Last week, I had one of those rare experiences where you get to go back and help figure something out for your past-self (and hopefully, somehow, karmically pay it forward to the universe). Last week, we did a hair and makeup shoot on a pony farm (proper photos to be revealed in the future). Now, those of you who were reading Way Back When will remember that one of the things I had a philosophically hard time with during wedding planning was getting my hair and makeup done. You see, I wanted to get professional hair and makeup done (I didn’t get it done, but that’s another story), but I didn’t want to sell out into some wedding industry version of perfection. Because honestly, in the last few months before our wedding, the wedding industry’s version of perfect weddings was freaking me out so much I was breaking into cold sweats, not totally sure if we could have a wedding that was OURS, and not the wedding industry’s.
But it wasn’t just my internal screaming matches with the WIC. Specifically, I was having a hard time fitting together my feminist principles with the wedding industry standards of bridal beauty (because, to be fair, those things totally do not fit together). So I got to thinking that if I participated in any way in bridal beautification rituals, I would be selling myself down the river. That it was all or nothing. (Hint: It’s almost never all or nothing.)
Here is the thing I was failing to pay attention to: I’m Not That Kind of Feminist. The phrase is in all caps, because I use it so often. Basically, there are a bazillon ways to be a feminist (please don’t let anyone tell you differently). And after taking all the Women’s Studies classes in college, and doing tons of reading, I still chose to just as actively and self-fully embrace displays of more-traditional-femininity as I did when I was four and would only leave the house in a skirt. In short: I wear heels (a lot), I wear make up (most days), I wear glittery dresses (whenever I can), and I wear pencil skirts (because they make my ass look excellent). I do all these things in a conscious, constructed way, but I do them because I like them (not, frankly, because I give a shit if anyone else, male or female, likes them). I do them because I’ve always found that more-overtly-feminine expression is intrinsically part of my aesthetics, and deeply empowering when approached properly. Or as I read fifteen years ago in a review for Naomi Wolf’s The Beauty Myth and never forgot, “If I can’t wear cowboy boots to the revolution, then I’m not coming.” Or in other words, no one gets to control my looks, patriarchy OR matriarchy.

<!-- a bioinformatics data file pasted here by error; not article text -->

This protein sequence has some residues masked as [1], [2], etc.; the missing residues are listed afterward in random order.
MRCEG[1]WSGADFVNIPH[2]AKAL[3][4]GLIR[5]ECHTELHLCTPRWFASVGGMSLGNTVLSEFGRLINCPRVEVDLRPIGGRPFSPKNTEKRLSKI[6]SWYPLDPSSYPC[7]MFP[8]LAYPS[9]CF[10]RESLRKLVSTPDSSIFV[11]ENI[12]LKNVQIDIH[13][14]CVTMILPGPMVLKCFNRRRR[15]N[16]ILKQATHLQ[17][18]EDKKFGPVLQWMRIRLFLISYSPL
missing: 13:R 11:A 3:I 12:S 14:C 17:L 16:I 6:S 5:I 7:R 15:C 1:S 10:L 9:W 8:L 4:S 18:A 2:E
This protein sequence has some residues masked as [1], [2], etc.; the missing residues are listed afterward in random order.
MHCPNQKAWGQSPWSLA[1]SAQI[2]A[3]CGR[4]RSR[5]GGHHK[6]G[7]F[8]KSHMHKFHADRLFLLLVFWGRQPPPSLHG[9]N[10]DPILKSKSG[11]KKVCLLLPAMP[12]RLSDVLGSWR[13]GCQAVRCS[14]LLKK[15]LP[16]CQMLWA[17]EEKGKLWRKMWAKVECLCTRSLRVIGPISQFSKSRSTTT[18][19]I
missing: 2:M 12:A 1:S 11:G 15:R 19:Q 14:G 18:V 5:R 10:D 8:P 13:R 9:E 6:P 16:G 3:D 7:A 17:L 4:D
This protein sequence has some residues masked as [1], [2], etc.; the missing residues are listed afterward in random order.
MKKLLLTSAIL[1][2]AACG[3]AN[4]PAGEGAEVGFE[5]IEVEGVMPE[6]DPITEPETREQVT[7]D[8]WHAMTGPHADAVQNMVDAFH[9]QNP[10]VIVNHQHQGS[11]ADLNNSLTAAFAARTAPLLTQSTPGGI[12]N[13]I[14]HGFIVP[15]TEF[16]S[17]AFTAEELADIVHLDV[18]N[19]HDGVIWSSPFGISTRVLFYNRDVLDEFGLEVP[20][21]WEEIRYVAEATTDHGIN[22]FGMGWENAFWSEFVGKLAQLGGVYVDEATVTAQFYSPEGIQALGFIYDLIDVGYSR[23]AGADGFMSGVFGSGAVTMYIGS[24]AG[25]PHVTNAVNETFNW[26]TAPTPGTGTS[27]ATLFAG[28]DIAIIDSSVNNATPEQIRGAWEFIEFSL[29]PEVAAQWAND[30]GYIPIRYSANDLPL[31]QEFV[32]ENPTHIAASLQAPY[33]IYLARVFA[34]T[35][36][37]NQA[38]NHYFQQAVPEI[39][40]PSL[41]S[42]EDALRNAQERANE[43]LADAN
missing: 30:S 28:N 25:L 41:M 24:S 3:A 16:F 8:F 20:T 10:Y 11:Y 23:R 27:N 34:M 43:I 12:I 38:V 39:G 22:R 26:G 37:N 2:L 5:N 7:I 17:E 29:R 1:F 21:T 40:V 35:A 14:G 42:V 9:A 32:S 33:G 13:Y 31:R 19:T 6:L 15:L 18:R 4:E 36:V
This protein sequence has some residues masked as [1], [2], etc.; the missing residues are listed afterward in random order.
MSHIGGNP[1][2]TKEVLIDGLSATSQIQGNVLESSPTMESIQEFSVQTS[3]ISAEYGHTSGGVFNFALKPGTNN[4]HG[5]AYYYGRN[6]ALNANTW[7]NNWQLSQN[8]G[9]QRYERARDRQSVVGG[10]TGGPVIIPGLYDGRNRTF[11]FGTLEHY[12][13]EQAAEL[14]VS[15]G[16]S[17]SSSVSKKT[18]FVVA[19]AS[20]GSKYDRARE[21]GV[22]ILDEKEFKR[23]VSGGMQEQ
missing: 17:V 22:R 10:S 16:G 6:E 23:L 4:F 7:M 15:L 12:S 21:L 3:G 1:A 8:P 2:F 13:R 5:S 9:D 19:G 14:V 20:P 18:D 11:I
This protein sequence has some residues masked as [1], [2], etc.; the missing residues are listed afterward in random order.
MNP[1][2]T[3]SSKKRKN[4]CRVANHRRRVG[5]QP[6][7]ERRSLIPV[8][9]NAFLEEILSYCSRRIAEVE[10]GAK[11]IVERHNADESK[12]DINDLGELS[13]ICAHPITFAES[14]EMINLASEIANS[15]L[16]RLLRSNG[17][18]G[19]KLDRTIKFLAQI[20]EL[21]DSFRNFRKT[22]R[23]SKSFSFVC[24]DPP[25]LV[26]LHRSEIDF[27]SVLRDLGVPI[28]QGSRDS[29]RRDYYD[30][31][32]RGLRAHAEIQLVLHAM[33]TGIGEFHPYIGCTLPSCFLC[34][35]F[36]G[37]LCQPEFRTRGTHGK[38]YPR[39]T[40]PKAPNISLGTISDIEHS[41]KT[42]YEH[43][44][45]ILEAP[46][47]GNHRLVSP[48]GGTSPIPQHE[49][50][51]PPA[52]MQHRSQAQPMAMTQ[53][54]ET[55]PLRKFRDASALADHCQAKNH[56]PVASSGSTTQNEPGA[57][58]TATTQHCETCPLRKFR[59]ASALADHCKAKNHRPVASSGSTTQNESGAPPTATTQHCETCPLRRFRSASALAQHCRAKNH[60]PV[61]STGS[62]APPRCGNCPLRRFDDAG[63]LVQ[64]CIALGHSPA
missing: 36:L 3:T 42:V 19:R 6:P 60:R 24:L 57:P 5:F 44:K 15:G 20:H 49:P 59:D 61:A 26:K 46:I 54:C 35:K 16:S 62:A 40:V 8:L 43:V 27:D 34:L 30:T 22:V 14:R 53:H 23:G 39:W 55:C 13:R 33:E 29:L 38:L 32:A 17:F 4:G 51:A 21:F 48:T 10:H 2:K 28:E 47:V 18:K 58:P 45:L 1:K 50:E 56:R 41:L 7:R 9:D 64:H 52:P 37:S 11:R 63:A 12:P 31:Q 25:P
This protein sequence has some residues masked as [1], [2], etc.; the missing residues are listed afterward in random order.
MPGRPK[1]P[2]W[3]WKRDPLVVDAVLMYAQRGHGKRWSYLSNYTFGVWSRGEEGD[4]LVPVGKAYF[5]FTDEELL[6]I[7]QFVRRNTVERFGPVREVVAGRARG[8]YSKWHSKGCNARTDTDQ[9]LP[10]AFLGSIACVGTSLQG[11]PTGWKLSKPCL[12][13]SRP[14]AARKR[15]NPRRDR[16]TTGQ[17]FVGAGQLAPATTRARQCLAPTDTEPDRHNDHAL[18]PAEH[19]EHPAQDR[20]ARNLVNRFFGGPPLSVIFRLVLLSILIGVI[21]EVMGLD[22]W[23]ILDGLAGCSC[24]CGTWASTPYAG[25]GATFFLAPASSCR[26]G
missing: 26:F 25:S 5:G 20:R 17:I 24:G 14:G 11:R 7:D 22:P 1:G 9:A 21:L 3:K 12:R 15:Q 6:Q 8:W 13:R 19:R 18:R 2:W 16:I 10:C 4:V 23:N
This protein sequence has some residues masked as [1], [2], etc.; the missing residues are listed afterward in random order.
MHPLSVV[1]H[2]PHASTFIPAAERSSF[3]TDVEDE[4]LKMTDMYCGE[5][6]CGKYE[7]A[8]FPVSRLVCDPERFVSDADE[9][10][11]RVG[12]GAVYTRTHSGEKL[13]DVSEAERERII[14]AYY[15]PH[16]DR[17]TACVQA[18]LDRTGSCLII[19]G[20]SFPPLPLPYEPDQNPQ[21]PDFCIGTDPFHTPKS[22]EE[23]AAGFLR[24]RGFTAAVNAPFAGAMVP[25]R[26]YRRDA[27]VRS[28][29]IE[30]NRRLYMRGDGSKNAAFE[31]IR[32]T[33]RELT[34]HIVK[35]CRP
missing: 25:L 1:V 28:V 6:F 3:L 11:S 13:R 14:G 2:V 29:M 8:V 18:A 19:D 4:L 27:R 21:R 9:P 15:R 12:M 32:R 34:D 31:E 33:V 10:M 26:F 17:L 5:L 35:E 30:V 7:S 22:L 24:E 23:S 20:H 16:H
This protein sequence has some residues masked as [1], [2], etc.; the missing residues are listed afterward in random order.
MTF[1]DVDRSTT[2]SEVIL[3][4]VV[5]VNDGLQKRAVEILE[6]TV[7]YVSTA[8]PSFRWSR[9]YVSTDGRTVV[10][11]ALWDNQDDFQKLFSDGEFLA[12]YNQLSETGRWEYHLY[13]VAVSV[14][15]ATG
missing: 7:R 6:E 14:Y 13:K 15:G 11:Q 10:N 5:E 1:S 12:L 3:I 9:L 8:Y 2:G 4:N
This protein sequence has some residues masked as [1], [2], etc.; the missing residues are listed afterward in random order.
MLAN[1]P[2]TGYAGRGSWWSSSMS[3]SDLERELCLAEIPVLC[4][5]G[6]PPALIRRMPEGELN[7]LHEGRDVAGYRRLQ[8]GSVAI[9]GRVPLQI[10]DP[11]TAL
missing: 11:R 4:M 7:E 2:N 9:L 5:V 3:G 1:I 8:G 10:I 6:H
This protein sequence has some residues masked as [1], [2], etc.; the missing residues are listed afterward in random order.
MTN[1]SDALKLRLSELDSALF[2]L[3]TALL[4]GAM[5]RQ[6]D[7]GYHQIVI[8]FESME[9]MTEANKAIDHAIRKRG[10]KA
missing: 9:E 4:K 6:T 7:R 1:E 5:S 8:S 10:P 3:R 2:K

But all this got really damn confusing to me during wedding planning. I’ve always been a study in duialities. I was a kid with a hippy upbringing, who grew up in a deeply conservative and very poor environment, and went to college with a lot of really wealthy kids. To survive, I learned to pass. Depending on the situation, I can put different parts of myself on display as needed. But wedding planning is this moment where you have to pull all your disperate idenities together to be one person, in front of a room full of people that know you from all different parts of life… at a moment that seems like it has a huge amount of symbolic weight.
And for me, it all came crashing down with the makeup. How could I get my makeup done, but do it my way? How could I wear lipstick at my wedding, and still make it super clear that it was a feminist wedding? Cue. The Meltdown. And it turns out it was Aly Windsor’s wedding pictures (now of Embrace Release) that held the key for me. It was looking at her wedding pictures that I finally was able to ask the question, “Can I do this without buying into something that I don’t believe in?” and found the answer, “I can do whatever feels right for me to do and still stay EXACTLY who I am.”
Which, of course, is exactly what feminism means to me in the first damn place (oh right).
And what I realized, really, is that being whoever I am, exactly how I am, is the only way we can slowly make change in the world. If Aly hadn’t rocked her makeup with her Queer Femme self, I might never have had a model for why wedding and makeup and feminism were going to work for me in one big whole. And that allowed me to pay it forward by being exactly who I was, in all its multiple parts, on my wedding day. And the crazy thing to me is that it was clear, from conversations with our guests, that people got it. That when I walked out with my non-traditional dress, and my makeup, and my husband-crafted hair flower, to have our egalitarian Jewish service, there were people that realized that weddings didn’t have to be this commercially dominated, patriarchal monolith that they’d grown to expect (and the universe makes one tiny shift).
More than anything, all that struggle I had with makeup and my feminist principles, helped me practice finding a balance in my new, now-even-more-adult life. It helped me figure out how I could live my seemingly conflicting values with clarity (which is something I use at least once every few days).
So last week, at the pony farm, I looked around and watched a bunch of women, with styles that ranged from hip, to edgy, to fairly traditional, with body sizes and physical qualities that were all over the map, show each other how to make themselves feel even more awesome about how they look, and have fun while doing it. With ponies.
And I thought, this. This is it.
Photo: Me at the pony farm, by Shana Astrachan on Instagram